Meaningful Use ( MU ) and Accountable Care Organization ( ACO ) Technology Document Transcript
Meaningful Use ( MU ) and Accountable Care Organization ( ACO ) Technology by Jim Bloedau of Information Advantage Group By Jim Bloedau of Information Advantage Group Both meaningful use (MU) and accountable care organization (ACO) initiatives are about creating value - the use of technology to manufacture healthcare more efficiently is a big part of the overall design and structure. When we look at the data analysis required tomanage and report on the two, ACO is "other worldly"at first blush.If we start with the major process differences, MU ismore about transporting data to and from the electronicmedical record (EMR) to help gain efficiencies in themanufacturing of healthcare. The ACO model requiresthe same infrastructure, but is more reliant on analysisof disparate data sources to provide greater visibility and nuance for quality andcost improvements. In the ACO model, being able to monitor the avalanche ofdata that shared savings requires is a primary driver for much of the technologyrequirements, after the electronic medical record is implemented. Over time, thesheer volume of ACO data will far exceed that required for meaningful use and,by default, implies that ACO technology will be quite a bit more tricky anddisruptive.In these early days, it is best to think about how an ACO is a business problemfirst. Much is to be considered about the business structure and relationshipsneeded to provide care and then identifying savings and sharing them acrossthe entity, before thinking about the technology needed.So far most will agree that the technology required for ACOs has not been welldefined when compared to how the ONC and NIST laid the MU technology outwith formal tests, demonstrations and recommendations. ACO tech will have tobe much more robust. Foreseen challenges include an even greater load on theintegration and maintenance of desperate systems holding data, data analyticsand getting the data out of warehouses – upwards to 30% of EMR data is notcomputer usable, according to some estimates. When we begin to reach out tothe patient through remote care technology, telehealth and remote monitoring,these processes and data feeds present unforeseen problems for many clinicalsystems.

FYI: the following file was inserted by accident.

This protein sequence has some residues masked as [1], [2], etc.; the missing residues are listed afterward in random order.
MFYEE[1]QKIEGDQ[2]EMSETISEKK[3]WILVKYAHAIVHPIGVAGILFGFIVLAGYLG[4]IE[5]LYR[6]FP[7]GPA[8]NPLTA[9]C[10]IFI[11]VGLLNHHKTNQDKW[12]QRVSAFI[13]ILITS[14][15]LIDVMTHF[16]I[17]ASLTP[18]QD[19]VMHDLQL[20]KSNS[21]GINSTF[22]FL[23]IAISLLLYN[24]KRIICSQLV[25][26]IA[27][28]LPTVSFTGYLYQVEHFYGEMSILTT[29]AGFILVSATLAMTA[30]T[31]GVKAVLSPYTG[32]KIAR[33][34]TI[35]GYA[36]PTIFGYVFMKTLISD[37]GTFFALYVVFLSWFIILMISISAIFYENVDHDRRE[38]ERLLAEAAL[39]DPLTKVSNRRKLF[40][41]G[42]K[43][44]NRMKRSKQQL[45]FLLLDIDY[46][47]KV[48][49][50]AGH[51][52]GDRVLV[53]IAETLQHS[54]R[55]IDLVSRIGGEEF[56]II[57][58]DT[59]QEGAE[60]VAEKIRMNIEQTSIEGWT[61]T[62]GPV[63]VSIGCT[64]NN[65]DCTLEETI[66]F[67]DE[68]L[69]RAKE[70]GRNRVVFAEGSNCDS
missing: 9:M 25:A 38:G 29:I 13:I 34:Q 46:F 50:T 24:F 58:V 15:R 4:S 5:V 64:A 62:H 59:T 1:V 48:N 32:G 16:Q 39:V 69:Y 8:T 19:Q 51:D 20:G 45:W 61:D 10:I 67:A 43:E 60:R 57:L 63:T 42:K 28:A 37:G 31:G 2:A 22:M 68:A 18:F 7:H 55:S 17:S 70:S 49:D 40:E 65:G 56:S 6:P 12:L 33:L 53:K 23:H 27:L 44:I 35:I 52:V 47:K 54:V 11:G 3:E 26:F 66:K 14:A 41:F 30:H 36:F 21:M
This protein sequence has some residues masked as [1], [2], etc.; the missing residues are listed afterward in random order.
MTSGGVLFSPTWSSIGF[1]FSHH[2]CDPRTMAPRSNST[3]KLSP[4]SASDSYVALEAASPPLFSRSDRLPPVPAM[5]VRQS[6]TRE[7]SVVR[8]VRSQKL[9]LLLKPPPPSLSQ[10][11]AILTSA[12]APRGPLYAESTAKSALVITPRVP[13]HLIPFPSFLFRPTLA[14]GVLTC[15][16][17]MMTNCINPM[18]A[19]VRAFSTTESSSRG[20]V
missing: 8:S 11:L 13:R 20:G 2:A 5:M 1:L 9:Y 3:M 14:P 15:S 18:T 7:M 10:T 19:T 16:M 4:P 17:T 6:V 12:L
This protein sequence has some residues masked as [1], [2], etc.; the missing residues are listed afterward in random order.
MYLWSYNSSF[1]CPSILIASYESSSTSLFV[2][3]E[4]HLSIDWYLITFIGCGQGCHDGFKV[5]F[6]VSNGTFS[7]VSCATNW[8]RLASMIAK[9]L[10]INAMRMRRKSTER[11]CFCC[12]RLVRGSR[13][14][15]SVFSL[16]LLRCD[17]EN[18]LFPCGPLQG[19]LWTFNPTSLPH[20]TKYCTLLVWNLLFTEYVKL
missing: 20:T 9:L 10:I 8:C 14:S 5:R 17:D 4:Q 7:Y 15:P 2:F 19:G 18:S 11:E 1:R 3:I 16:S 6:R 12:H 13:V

What is clear at the moment, and despite what we heard a this year’s HIMSS conference, a growingchorus of highly experienced healthcare technologist say there is no single source vendor for ACOtechnology within healthcare and there really can’t be due to a growing list of newly minted ACOconfigurations . A common note from this chorus is that you’ll need to look beyond traditional health ITvendors for your ACO integration solutions.So, when you do get to the technology part of the discussion, a worthy question to start with is - Whattechnology will help me spot, track, verify and dole out shared savings...the business problem first, thenthe tech.Image credit: Silentus